Robot performs surgery without human help for the first time

The robot did a‘significantly better’ job than humans in performing a tricky procedure to connect two ends of intestine in a pig.

A robot has successfully carried out a keyhole surgery on a pig without the help of humans. In a new study, researchers are hopeful the procedure will mark a significant step in fully automating operations on humans.

Surgical automation

Researchers at the Johns Hopkins University say the robot surgeon produced ‘significantly better’ results than humans at a procedure which requires a high level of precision.

The Smart Tissue Autonomous Robot (The Star) performed the delicate laparoscopic—keyhole —surgery in four animals. The operation involved connecting two ends of an intestine, which could go fatally wrong with the slightest hand tremor.

Axel Krieger, one of the researchers and senior author of the report, said it marked the first time a robot had performed laparoscopic surgery without human help. He added:

Our findings show that we can automate one of the most intricate and delicate tasks in surgery: the reconnection of two ends of an intestine. The Star performed the procedure in four animals, and it produced significantly better results than humans performing the same procedure.

Improved settings

Experts say connecting two ends of an intestine is by far the most challenging step in gastrointestinal surgery, requiring a surgeon to apply stitches with high accuracy and consistency.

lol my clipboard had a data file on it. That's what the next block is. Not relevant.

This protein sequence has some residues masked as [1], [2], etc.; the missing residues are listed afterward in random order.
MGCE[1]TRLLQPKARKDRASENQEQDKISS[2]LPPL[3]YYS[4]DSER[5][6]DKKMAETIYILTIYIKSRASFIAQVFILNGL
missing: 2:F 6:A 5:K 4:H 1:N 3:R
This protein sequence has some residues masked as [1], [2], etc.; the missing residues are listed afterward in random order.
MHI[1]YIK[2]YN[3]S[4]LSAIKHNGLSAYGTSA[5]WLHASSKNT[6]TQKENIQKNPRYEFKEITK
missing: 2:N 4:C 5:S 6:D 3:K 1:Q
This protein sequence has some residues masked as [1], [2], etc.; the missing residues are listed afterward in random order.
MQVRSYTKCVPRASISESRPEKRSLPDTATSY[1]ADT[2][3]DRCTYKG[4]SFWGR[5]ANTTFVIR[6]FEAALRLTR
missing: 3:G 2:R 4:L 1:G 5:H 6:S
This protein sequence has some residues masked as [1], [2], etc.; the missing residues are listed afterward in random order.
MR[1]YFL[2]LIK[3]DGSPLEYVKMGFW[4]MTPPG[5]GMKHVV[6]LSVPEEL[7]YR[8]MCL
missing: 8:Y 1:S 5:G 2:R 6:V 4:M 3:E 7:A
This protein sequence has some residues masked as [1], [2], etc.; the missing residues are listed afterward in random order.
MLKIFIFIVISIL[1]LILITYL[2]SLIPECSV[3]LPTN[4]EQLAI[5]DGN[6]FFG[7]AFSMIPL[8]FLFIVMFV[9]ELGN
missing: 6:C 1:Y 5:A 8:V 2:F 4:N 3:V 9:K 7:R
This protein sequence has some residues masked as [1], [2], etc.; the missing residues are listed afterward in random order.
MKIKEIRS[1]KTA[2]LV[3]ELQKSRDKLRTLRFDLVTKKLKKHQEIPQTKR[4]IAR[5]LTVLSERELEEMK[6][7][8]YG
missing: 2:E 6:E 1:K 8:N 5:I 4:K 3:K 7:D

However, it is also especially hard for robots to perform soft tissue surgery due to its unpredictable nature—they may not be able to adapt quickly to handle unexpected obstacles. The paper set out a novel control system in the Star that can adjust the surgical plan in real time, just as a human surgeon would. Dr Krieger, who helped create the robot, said:

What makes the Star special is that it is the first robotic system to plan, adapt, and execute a surgical plan in soft tissue with minimal human intervention. Robotic anastomosis (surgically joining two structures) is one way to ensure that surgical tasks that require high precision and repeatability can be performed with more accuracy and precision in every patient independent of surgeon skill.
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